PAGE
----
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Financial Services Law Insights and Observations

CFPB launches medical-debt inquiry with HHS and Treasury

Agency Rule-Making & Guidance Federal Issues CFPB Department of Health and Human Services Department of Treasury Credit Cards Consumer Finance Installment Loans

Agency Rule-Making & Guidance

On July 7, the CFPB, Department of Health and Human Services, and the Treasury Department announced they are looking into high-cost specialty financial products such as medical credit cards and installment loans used by patients to pay for health care. These products, the agencies explained, were once primarily used to pay for medical treatments not traditionally covered by health insurance but may now be more widely used even when medical care may be covered by insurance or financial assistance. The agencies released a request for information (RFI) seeking feedback on a range of topics, including costs associated with medical payment products, how prevalent the products are, health care providers’ incentives to offer these products to patients, and whether patients fully understand the risks and consequences associated with medical payment products.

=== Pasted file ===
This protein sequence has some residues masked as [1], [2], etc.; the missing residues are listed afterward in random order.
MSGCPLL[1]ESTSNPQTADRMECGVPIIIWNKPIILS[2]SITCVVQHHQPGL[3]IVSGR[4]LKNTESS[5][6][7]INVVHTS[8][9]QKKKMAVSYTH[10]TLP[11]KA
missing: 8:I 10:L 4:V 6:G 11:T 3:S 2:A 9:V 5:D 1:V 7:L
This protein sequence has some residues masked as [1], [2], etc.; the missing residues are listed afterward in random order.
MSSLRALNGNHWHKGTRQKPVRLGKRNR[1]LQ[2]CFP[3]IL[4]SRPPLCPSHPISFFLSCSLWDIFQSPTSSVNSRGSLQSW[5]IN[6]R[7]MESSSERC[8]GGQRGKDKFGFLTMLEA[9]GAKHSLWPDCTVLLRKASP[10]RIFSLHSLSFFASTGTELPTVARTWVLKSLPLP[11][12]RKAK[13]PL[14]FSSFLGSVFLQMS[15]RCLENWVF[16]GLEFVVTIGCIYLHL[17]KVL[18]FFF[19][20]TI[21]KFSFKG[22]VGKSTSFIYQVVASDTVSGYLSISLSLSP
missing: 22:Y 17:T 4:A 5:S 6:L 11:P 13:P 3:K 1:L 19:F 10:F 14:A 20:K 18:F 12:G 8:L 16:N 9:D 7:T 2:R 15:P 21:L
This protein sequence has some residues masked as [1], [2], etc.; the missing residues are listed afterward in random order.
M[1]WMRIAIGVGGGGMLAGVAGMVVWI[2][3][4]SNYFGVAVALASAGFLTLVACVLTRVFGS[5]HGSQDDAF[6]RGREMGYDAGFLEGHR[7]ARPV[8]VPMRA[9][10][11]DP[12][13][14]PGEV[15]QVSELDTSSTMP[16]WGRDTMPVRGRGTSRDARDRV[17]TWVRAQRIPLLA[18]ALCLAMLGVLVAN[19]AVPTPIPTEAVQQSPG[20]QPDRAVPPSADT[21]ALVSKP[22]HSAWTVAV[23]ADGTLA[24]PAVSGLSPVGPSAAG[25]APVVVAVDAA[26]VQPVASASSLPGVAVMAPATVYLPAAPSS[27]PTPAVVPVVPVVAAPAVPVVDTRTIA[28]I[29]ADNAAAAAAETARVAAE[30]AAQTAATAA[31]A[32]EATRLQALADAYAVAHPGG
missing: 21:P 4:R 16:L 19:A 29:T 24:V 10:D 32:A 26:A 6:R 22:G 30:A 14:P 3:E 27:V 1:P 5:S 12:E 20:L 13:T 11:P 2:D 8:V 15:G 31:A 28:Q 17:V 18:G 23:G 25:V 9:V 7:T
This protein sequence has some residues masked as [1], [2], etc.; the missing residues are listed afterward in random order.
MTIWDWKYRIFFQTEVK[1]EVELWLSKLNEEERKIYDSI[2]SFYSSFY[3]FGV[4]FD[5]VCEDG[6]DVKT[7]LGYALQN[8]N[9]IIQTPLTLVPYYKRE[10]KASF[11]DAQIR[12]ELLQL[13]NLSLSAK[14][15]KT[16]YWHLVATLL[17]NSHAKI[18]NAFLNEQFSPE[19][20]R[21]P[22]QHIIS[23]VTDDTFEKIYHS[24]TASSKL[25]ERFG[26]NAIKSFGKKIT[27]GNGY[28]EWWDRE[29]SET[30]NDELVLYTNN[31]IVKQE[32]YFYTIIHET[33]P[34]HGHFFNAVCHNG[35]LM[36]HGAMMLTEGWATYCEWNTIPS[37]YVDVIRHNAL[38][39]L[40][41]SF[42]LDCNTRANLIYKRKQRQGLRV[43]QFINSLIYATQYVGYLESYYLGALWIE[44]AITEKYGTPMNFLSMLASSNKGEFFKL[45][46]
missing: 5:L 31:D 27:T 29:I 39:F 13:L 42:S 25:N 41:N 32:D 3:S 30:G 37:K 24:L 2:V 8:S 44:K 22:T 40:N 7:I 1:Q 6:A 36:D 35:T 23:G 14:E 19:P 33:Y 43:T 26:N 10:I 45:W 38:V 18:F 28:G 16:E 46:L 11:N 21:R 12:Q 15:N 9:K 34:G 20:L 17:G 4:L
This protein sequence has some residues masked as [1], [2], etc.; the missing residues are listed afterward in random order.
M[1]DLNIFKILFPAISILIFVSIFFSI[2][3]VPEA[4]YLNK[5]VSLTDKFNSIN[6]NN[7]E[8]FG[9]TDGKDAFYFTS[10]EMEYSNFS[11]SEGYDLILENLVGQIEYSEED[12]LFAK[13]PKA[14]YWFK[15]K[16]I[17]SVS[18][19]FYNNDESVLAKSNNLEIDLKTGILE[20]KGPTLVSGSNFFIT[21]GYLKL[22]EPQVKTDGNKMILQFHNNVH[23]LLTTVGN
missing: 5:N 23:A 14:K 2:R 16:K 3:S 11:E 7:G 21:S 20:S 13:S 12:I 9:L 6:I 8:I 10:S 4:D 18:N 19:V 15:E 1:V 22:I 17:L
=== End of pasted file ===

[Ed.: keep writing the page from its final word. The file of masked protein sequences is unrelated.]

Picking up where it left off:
Specifically, the agencies are soliciting comments “on whether these products may allow health care providers to operate outside of a broad range of patient and consumer protections.” Feedback is also requested on whether use of these products is contributing to health care cost inflation, displacing hospitals’ provision of financial assistance, causing patients to pay inaccurate or inflated medical bills, increasing the amount patients must pay due to financing costs, or otherwise contributing to consumer harm, including through downstream credit reporting and debt collection practices. The agencies also want to know if using these products is creating disparities across different demographic groups, as well as policy options to protect consumers from harm.

The agencies commented that the RFI will assist in their understanding of consumer harms and financial challenges caused by specialty medical payment products and will serve to guide next steps, including future Bureau actions focusing on credit origination, debt collection, and credit reporting practices of the financial companies that originate and service these products.

Comments on the RFI are due within 60 days of publication in the Federal Register.

Additionally, the Bureau is hosting a hearing on July 11 to address medical billing and collection concerns with a focus on medical payment products.